I’ve been reflecting a lot on the intersection between “social justice” and “charity” in relation to poverty.
“Charity” addresses an immediate need (e.g. a charitable organization provides housing for persons without a home), whereas “social justice” is a framework to understand why the problem exists.
The two aren’t mutual exclusive though. Many charitable organizations educate the public on ways to prevent the exact problems that they are tackling (e.g. the Canadian Cancer Society runs campaigns on ways to reduce your risk of developing cancer).
When considering poverty, charitable organizations are addressing immediate needs that members in our community face. For example, food banks provide a necessary service for persons, who, for whatever reason cannot afford a meal for themselves and their loved ones. However, the deeper question: Why anyone in Canada should experience this? In a prosperous nation like Canada, there is absolutely no excuse for any form of poverty.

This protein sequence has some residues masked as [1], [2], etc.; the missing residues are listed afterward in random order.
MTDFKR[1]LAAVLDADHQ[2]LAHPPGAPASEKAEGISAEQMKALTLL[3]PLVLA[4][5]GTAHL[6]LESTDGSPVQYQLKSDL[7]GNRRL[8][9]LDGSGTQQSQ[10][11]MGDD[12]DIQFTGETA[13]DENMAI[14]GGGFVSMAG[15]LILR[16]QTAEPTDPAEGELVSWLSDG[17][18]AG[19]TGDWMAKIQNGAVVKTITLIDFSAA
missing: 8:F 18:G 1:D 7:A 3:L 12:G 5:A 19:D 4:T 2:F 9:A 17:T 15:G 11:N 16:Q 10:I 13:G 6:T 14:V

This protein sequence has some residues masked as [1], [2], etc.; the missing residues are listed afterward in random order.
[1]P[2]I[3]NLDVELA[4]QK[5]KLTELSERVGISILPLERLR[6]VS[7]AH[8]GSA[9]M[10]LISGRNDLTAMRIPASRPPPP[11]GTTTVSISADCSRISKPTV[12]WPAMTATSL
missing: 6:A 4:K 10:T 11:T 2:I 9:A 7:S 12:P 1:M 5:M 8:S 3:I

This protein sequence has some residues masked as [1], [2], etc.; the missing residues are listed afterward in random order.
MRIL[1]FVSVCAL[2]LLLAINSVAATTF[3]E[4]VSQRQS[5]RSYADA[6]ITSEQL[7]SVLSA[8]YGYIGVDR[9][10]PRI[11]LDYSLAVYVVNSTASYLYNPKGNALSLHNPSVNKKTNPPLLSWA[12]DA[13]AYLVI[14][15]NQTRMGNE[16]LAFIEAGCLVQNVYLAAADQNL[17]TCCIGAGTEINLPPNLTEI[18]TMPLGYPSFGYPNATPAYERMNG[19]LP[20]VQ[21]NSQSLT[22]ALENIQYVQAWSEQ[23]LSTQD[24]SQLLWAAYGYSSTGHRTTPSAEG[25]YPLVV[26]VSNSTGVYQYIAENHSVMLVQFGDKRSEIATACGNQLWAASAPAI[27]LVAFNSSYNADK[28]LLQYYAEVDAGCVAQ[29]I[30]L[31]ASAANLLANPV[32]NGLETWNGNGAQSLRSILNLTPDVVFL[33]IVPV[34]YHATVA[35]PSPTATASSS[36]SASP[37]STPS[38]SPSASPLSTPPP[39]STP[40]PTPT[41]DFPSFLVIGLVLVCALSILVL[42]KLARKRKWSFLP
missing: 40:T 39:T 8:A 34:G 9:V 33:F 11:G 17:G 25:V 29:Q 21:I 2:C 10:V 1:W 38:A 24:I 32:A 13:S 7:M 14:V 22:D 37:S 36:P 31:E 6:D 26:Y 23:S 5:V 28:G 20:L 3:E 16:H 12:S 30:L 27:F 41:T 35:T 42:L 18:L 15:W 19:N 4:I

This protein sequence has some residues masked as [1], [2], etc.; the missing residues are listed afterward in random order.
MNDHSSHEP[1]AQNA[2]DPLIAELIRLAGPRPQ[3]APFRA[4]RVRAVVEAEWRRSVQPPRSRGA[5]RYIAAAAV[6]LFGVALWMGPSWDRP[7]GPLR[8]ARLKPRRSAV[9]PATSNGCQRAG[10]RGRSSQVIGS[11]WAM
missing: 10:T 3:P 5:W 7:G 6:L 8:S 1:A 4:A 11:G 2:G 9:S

Social justice activists address those deeper issues and try to help alleviate present and future problems through preventive measures. Factors such as education and the economy play a role in someone being subject to poverty. Almost always, poverty is something that happens to someone because of the social systems we have in place.
We have to listen and understand the needs of our community, especially members of our community who cannot or do not voice their own concerns. In my eyes, above anything else, poverty reflects poorly on society, not on the individual. We can’t truly identify as an equal, fair and humane society when we know that men, women and children struggle each day. It’s a vicious cycle of inequality. In order to tackle this issue, there needs to be a huge societal shift in our thinking and our understanding of poverty.
On Monday, Feb. 20th, I will be co-hosting a tele-townhall with the Executive Director of Canada Without Poverty Bob Rainer and local Board Member Regena Russell. We will continue the discussion on poverty and how we can work together. I hope that you will be able to join us.
Please call 566-7772 if you want to make sure you will receive the call on that Monday.
In the mean time, I welcome your thoughts on what you see charity and social justice to be and what are the best ways of alleviating poverty in our communities.